Patrick Day was 14 when he snuck into his neighbor's garage and started hitting the heavy bag. Joe Higgins had no problem allowing the neighborhood kids to use his make-shift boxing gym. But it always had to be supervised. Hearing the familiar thud, thud, thud, he rushed out to the garage to find Day.
"My initial thought was, ‘What the heck are you doing there?’” Higgins said. "Then I saw that he had a certain skill set and I said, ‘It’s time for you to go to the gym.’”
"Instead of just kicking me out of the garage, I got a formal invitation to the gym," said Day. "It was the beginning of a new life, it gave my life a new direction."
That was 12 years ago. The gym was the Freeport PAL Boxing Club, a squat brick building in the middle of Northeast Park. Day still trains there under Higgins' direction. In its 25-year existence, the gym has produced numerous amateur champions. Now, its two most senior members - Day and Seanie Monaghan - are getting closer to challenging for professional world titles.
"Right away, Patrick and Sean hit it off," said Higgins, 57, of Freeport. "They've been teammates and brothers since the first time they met. And now they are going into really big fights at about the same time. They probably have 500 rounds of sparring with each other. They've helped each other tremendously."
Higgins is hoping that pays off over the next two weeks. First up is Day, who fights Elvin Ayala in a super welterweight fight at Madison Square Garden's Hulu Theater on Saturday. The fight is on the undercard of the Danny Jacobs-Sergiy Derevyanchenko world middleweight title fight.
"I’m treating this like any other fight," said Day, 26, of Freeport. "I am not like ‘This is the Garden.’ I could care less about the venue. I could be in a parking lot, as long as I win the fight that’s all I care about. I don’t mind pressure, I perform well under pressure."
One week later, it's Monaghan's turn. He fights the main event against Sullivan Barrera at the Aviator Sports Complex in Brooklyn. The fight is being promoted by Main Events but is part of the Golden Boy Fight Night Facebook Watch series. With both Monagahn and Barrera perennial light heavyweight contenders, the winner will likely emerge with a world title fight.
"This is going to be probably my toughest fight of my career," said Monaghan, 37, from Long Beach. "He only has two losses but they were both against undefeated world champions and he took them both into deep water. It couldn’t be more important, honestly, my whole boxing career sums up to one night. He’s the gatekeeper to big things, the big things I’ve been working for. Once I beat this guy, I got it made. I'm just getting ready for war."
Monaghan, 29-1 with 17 knockouts, is fighting for the first time in a year. The Barrera fight was originally scheduled for August but was postponed after Barrera suffered an injury in training.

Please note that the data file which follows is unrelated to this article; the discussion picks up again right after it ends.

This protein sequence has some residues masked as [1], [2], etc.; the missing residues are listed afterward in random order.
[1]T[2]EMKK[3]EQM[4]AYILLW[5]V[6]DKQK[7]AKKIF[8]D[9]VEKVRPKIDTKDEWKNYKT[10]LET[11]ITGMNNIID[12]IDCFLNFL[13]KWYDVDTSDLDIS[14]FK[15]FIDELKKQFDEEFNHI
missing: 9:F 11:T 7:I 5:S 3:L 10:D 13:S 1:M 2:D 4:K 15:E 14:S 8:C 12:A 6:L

"We kind of both like to come and get busy,” Monaghan said. “The crowd is going to have a good time that night."
While Day has been in the gym since his early teens, it was somewhat of a last resort for Monaghan.
"Sean was a troublesome youngster, getting in trouble with the law," said Higgins, a retired New York City firefighter. "He had just been given probation and a friend of his brought him to the gym. I thought, if we can get this kid to settle down, we can make a tiger out of him and that’s what happened."
Added Monaghan, "Joe is like my second father, he took me in when I was 20, I was a mess. I really had no direction in life. Joe put me on a clear cut path to be a good member of society. Here we are, 17 years later, I’m No 4 in the world and I'm right on the verge of big things."
In a sport where the object is to render your opponent unconscious, Day and Monaghan are universally respected in the gyms around Long Island.
"Both Seanie and Patrick are really just regular guys, blue collar and humble," said Joe Gadigian, a trainer at the Westbury Boxing Club and someone who has competed against the Freeport Gym for years. "Neither man lies inside or outside of the ring, they come to win and that’s what they practice for every day. You need only to watch them train to see their drive and commitment."
Higgins is equally as quick to extol the virtues of his fighters, but he wants more.
"The thing that I am most proud of is that they are absolute role models, they are wonderful people," said Higgins. "Seanie is a husband and father of two children. Patrick has a college degree. We want every kid to succeed in life but I want these kids to be world champions. They are knocking on the door. I just want them to be the best they can be and possibly become world champions and possibly be financially set for life. That's what I want."
With Shelby Knowles